You know, I really don't care what you do for a living, when you said you turn to Cnet regularly for anything besides some simple amusement, you lost all credibility with me as far as your technical aptitude goes. That, and your narrow minded views on not learning the Mac platform, which is gaining quite a significant bit of ground lately.
Standardization is a double edged sword. On the one hand, yes, it does make life of the support person easier. You can count on such and such programs being present, that they will be some specific version, etc. On the other hand, that works equally well for any hackers or other ne're do wells out there. They can probe one system and be able to reasonably assume that most or all systems on that network will be the same. So all it takes is ONE unpatched vulnerability and you've got a huge mess on your hands.
Security is achieved, in part, through variety. It's one layer on the onion so to speak. Things like the Melissa or Code Red worms would never have been able to spread as effectively as they did had the world not essentially standardized on Microsoft products. If there had been a bit more variety in the programs used, whole companies wouldn't have been brought to a grinding halt.
Still, that's not really the point. The point is is that many popular Microsoft products are riddled with security vulnerabilities. Now you can say that's because Microsoft products are so popular that they're targeted by more people... Or you can spend 5 seconds to see what a complete crock that theory is by realizing that it doesn't matter how many people poke and prod some program, there has to be something there for them to find in the first place. I could hire a million people to try and find some exploit in my simple hello world program, and I'll bet you that all one million of them will come up empty.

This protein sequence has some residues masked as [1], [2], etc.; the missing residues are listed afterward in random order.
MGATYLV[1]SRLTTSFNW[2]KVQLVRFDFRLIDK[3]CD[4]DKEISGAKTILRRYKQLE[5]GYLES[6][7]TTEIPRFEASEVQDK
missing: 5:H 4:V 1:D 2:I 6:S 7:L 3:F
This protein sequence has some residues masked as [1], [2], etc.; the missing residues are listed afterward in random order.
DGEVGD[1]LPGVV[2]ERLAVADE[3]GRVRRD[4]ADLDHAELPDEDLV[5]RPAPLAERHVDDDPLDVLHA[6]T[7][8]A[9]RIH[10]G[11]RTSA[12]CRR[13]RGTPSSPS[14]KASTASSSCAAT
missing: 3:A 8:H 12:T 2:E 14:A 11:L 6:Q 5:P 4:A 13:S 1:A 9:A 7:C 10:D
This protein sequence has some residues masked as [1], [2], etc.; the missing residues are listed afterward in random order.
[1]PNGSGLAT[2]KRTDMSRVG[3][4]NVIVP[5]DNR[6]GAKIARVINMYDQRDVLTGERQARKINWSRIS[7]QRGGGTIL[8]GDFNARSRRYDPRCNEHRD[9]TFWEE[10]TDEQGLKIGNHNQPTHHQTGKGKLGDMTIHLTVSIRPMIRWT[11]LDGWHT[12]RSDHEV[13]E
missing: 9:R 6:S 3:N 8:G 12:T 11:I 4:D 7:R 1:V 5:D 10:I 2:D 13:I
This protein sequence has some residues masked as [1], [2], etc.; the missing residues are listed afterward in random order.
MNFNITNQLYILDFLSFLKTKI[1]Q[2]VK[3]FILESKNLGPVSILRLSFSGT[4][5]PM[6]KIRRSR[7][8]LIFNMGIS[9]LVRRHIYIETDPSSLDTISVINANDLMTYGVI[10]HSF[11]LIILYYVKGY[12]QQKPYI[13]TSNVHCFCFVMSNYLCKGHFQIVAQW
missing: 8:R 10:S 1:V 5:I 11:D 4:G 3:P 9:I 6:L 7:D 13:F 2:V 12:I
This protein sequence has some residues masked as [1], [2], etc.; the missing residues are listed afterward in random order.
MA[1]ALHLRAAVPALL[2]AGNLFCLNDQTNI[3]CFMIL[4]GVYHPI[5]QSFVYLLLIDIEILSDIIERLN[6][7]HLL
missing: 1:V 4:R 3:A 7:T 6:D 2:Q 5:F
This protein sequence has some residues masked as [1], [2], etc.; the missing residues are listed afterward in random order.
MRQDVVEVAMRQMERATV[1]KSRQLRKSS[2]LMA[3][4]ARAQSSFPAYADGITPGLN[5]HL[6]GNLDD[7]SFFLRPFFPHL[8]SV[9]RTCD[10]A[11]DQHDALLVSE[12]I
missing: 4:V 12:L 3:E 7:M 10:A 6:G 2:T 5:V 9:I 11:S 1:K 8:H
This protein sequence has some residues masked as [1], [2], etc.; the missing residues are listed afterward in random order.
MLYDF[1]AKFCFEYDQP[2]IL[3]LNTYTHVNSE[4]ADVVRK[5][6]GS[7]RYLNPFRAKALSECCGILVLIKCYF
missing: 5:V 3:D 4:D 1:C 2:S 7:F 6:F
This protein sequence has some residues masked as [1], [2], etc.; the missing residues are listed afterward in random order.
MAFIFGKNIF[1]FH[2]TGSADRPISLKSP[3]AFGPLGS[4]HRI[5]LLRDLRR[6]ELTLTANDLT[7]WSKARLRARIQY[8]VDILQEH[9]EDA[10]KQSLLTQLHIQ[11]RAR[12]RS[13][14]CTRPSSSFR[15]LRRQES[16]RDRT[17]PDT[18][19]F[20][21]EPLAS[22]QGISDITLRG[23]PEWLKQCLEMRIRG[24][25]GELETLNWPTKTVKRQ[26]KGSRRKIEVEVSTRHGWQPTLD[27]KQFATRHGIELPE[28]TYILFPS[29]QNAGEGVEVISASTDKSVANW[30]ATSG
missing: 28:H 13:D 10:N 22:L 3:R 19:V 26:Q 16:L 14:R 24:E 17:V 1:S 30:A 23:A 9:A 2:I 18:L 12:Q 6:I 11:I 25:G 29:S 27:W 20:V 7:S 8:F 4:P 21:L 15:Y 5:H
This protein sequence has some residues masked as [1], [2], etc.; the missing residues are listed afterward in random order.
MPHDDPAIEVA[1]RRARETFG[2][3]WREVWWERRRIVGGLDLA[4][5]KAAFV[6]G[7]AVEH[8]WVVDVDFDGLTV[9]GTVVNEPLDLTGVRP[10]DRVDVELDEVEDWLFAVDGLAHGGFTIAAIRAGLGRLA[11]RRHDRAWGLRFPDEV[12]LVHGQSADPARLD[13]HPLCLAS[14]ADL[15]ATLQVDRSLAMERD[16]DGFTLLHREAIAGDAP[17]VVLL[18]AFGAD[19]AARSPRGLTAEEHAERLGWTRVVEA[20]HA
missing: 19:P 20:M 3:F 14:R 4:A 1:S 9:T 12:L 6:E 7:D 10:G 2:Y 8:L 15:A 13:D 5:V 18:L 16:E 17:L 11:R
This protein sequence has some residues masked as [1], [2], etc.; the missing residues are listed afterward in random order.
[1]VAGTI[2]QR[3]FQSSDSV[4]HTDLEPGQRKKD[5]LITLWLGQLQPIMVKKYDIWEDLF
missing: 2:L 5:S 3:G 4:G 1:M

Anyway, it doesn't matter WHY you think it is that Microsoft programs are so frequently exploited, fact is they are. So, from a purely pragmatic vantage point, the best course of action is to avoid using the unsafe programs. I'm not claiming that Firefox or any of the others are free of exploits, just that they have a considerably lower number of them compared to Internet Explorer, that they are usually fixed faster, fixed properly the first time (Microsoft likes to come up with half-arsed fixes that only address the immediate exploit, not the mechanism being exploited, leaving room for variants) and the relative severity of those exploits found is lower than IE, or any of the other programs mention.
So, getting back to the security is like an onion, being full of layers with program variety being one of those layers... If there was more variety in the operating systems and web browsers people used, there would be much less risk of malware. The ideal situation would be having at least three operating systems and web browsers with an equal share of the overall market.
Anyway, for someone who claims to be some big shot tech but still relies on Cnet, and refuses to learn other platforms out of some misguided sense of loyalty, I think I've spent enough time on you. Respond if you like, and tell me what an arrogant jackass I am, etc, etc. Get it all out. I'll give you the last word, because I'm going to go do something more productive with my time than debate an issue with someone who places far too much importance on their job title and has a narrow minded view of the world.
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